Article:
What inning is the market in today?
Being asked a question framed incorrectly is frustrating as no matter how you answer, you’re ultimately doomed from the start. Such is the case when asked “what inning” the stock market and/or economy is in. Absent an early rainout, one always knows how many outs are left during a baseball game. If a pitcher is throwing a no-hitter in the 7th or 8th inning, sports networks will highlight the status to keep sports fans engaged. Interested viewers can follow with anticipation knowing exactly how many outs are needed before completion of the feat. It couldn’t be more different in the financial markets as we can only track the progress of equity markets in hindsight.
So why do so many investors and observers feel like we are in the “late innings”, and is this actually true?
The reliance upon investor heuristics are likely a root cause of this characterization. As Kahneman states in 2003, “…heuristics are cognitive shortcuts or rules of thumb that simplify decisions. They represent a process of substituting a difficult question with an easier one…” Right now investors are locked into a number of heuristics that make them believe we’re in the late innings including the following few:
Years since the last recession: This one is easy to spot. Investors see it’s been nearly a decade since the last recession and say, “ten years is about time for the cycle to turn”. The fact that we’re nine years into a recovery and baseball analogies are flying around make it easy to think the ballgame is almost over. There’s not a magic number of years that’s predictive of anything. This narrative evolved last week as we were bombarded with stories about today’s market being the longest bull market in history.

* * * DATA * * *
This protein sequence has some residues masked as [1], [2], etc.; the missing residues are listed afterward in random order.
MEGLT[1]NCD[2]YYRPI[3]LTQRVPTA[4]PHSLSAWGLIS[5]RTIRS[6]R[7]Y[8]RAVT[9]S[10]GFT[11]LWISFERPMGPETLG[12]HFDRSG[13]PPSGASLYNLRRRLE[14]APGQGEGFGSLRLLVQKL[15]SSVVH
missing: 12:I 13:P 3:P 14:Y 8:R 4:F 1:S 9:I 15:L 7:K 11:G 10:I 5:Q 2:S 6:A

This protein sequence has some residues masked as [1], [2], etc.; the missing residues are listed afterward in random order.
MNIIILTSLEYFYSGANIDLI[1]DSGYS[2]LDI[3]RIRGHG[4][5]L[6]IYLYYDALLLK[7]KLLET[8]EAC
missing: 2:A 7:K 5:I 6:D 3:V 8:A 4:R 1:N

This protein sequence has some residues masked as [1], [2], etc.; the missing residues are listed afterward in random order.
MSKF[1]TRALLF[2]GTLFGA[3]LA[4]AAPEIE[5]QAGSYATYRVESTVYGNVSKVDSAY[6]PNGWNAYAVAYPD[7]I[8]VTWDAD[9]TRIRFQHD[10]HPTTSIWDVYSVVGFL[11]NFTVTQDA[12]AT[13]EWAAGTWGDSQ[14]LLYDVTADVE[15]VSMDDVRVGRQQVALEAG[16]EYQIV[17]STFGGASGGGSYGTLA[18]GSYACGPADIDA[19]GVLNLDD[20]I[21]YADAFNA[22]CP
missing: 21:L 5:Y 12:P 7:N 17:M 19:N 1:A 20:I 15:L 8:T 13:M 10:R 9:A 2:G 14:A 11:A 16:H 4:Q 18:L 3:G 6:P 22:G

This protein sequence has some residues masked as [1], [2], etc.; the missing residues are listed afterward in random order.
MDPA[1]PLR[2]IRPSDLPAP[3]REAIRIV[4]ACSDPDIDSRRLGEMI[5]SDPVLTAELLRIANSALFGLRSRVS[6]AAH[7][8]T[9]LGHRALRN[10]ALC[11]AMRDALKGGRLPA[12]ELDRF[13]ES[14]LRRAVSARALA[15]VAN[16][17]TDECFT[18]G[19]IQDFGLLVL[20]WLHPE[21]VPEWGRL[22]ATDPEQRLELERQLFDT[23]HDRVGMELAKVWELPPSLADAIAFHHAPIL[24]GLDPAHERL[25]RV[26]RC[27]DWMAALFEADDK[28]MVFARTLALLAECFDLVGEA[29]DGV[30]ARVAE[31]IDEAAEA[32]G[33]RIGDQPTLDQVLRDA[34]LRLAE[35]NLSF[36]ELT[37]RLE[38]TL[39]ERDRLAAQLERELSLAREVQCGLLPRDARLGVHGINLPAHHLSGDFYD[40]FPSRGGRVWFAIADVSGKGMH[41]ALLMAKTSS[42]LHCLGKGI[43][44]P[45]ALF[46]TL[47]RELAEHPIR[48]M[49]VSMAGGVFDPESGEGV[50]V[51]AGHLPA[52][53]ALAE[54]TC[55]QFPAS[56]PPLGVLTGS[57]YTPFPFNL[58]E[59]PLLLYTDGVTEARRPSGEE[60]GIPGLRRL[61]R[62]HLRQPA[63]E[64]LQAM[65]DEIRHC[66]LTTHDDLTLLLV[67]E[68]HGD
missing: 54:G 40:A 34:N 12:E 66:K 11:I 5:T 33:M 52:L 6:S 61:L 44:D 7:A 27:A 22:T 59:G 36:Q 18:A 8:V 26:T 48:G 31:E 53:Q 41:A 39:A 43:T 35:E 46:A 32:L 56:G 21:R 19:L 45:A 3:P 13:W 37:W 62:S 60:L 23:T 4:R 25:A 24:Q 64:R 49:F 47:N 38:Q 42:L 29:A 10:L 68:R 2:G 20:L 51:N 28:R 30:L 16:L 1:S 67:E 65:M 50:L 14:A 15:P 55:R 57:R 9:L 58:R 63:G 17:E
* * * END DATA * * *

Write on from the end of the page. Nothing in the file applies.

The yield curve: Ahhh, yes. The yield curve has been flattening for the last few years at a rapid rate (true), and investors are beginning to sound the alarm bells that this is indicative of a looming recession (probably false). The fact that an inverted yield curve has preceded the last few recessions has investors, pundits, and economists on high alarm. Even Federal Reserve Bank of Atlanta President Raphael Bostic pledged to oppose hike inverting the yield curve. At the risk of saying that this time is different, this time is a bit different in terms of the structure of the yield curve. Among the differences include the absolute levels of rates, the explicit telegraphing of Fed policy, the potential impact of the Fed’s balance sheet in terms of volatility selling and stock impacts, and relatively benign inflation levels relative to past cycles. Does a yield curve flattening (or inversion) have a causal effect on the economy? I do not think so. While it can have an impact on the real world economy in areas such as bank net interest margins (NIMs) in practice NIMs which are driven by deposit costs and loan/securities yields that are usually very different than the 2s10s treasury spread. The fact that we’re seeing so much attention paid to the risks of a flattening yield curve (likely a healthy thing), including from the Fed shows how we’re likely overthinking this subject.